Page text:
It is difficult to say what exactly spurred the inane idea to kill CON, though it could easily be attributed to backroom maneuvers through politics. It has certainly been fueled by uninformed opinions rather than facts and furthered by the same old bureaucratic controllers who preserve tax-paid positions over good policy.
Michigan’s Certificate of Need policy is and has been very nearly the only manner of controlling rising costs by preventing an oversupply of services in regional markets, and the only measurable method of assuring all areas of the state have adequate access to services and medical technologies.
Just ask the individuals paying the health care bills. Michigan House members heard from them during a flurry of fast-track public hearings last week and received an earful from the business owners who are being pounded by the fifth consecutive year of double-digit premium increases. Ford Motor Company, the largest of the companies testifying, noted that CON does keep costs lower in states where the company has more than 10,000 employees. Even Spectrum Health and Saint Mary’s, which both have had their problems with CON procedures, support its continuance. Further, documented proof of CON support comes from study by the Florida Hospital Association
By the end of last week, members of the state House backed off trying to kill the process, indicating they now want only to “fix” it. The initiative in the State Senate, however, is an outright death sentence for CON.
By all accounts the state Department of Community Health executives responsible for the process have woefully administered their responsibilities, causing predictable backlogs in the review process and demonstrated inadequacies in staffing. Who should be going to the woodshed here is becoming clear. Despite the facts presented during the hearings by companies and hospital groups, the deputy director of the Michigan Department of Community Health wanted the committee to focus instead on a single survey by a Duke University professor purporting CON does not work. It is curious that Deputy Director Carol Isaacs, who is married to a physician, used a study which does reflect the actual experience of individuals fully involved in the best and worst of the process, and even more curious that academic experts at the University of Michigan, Michigan State University or Grand Valley State University, each with health care management program expertise, were not called upon. The director’s one-sided perception of CON value perhaps suggests why program administration is stymied. If the executives in this department do not have the interest or ability to manage this program, it should be given a new parent, and it certainly must make staffing a priority.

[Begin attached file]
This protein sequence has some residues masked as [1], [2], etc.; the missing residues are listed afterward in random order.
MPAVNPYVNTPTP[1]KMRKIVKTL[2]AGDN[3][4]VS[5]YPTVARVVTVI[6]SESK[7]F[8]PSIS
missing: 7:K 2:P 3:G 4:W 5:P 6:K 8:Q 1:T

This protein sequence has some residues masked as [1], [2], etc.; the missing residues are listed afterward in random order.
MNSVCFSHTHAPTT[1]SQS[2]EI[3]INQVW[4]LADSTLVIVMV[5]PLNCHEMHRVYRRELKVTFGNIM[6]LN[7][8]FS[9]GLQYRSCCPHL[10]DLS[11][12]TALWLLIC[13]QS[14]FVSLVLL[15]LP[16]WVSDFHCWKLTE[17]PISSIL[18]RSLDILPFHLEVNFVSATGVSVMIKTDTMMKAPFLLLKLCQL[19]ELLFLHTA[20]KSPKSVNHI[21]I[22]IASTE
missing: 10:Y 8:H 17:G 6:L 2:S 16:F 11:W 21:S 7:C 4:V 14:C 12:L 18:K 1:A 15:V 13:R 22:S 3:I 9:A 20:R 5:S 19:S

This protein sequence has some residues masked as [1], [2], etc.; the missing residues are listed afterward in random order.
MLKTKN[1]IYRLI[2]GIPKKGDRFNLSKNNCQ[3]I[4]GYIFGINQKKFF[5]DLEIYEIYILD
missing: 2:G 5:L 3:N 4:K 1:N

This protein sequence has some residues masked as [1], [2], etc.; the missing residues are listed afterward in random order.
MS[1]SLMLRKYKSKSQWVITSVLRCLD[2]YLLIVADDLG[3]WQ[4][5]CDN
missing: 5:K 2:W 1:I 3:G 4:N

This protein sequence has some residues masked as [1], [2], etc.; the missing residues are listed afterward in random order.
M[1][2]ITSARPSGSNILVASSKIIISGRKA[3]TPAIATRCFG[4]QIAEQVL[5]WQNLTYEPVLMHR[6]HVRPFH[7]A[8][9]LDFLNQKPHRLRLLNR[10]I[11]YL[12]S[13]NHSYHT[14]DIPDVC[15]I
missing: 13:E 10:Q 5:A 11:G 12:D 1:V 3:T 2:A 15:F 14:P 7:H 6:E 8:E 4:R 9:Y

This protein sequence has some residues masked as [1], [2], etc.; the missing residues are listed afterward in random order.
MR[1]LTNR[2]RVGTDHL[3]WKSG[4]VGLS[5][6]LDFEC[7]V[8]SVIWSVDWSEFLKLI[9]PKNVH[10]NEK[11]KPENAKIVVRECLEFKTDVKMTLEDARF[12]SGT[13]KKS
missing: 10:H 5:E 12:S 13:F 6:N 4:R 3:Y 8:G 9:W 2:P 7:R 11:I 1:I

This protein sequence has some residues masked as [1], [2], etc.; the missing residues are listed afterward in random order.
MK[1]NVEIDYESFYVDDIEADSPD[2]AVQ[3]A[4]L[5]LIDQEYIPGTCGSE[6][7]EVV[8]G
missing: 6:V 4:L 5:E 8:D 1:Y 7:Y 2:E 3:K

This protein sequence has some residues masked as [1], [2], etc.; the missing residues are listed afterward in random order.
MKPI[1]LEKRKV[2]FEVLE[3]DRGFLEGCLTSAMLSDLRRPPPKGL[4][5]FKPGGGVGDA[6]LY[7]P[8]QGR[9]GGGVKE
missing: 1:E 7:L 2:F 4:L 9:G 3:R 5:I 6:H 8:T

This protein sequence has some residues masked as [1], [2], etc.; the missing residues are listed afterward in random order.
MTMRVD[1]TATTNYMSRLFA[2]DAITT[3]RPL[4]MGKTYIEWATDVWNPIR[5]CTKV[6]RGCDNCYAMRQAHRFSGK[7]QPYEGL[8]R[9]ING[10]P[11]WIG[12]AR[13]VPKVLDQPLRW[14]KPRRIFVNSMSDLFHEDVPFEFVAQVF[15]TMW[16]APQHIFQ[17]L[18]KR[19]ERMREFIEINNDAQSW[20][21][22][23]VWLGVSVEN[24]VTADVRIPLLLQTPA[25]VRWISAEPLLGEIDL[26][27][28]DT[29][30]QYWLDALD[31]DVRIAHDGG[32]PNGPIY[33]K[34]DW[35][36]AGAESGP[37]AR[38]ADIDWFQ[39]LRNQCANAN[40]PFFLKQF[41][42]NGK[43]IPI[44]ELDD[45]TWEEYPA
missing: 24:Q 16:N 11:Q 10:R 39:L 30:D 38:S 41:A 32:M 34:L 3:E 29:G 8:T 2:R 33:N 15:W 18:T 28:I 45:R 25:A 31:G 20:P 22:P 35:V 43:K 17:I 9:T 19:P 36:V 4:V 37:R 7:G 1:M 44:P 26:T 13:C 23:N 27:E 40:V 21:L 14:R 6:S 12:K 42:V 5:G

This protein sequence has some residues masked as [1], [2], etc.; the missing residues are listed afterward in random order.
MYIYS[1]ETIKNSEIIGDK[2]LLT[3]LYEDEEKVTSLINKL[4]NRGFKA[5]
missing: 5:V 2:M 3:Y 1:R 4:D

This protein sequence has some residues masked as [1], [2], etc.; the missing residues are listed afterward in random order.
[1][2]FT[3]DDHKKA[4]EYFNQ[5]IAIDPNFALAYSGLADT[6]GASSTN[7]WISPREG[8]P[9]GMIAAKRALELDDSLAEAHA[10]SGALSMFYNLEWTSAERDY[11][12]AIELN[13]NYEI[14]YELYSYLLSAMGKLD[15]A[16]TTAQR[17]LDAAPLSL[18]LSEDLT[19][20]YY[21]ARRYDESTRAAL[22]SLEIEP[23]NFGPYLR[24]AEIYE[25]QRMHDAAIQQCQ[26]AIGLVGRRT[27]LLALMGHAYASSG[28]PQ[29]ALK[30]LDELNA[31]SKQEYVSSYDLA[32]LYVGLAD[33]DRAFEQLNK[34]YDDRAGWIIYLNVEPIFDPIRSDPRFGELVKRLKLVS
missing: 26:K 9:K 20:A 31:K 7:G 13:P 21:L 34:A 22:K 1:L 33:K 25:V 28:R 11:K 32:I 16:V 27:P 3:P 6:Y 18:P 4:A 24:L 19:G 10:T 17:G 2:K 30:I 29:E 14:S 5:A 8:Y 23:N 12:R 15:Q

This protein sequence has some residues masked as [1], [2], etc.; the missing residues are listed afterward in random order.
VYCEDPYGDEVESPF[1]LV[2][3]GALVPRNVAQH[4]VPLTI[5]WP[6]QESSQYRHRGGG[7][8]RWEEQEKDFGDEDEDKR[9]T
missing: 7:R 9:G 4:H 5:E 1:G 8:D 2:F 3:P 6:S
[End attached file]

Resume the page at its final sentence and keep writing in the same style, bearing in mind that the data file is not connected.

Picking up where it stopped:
Business has run into such bureaubrats before, but there is reason to hope that legislators looking for real solutions will use the facts given by Ford, Lacks Enterprises and many other business owners — who are footing the bill. State leaders will have an incredible problem if business can no longer afford to provide health care benefits, and most people know that already has become a dominant discussion.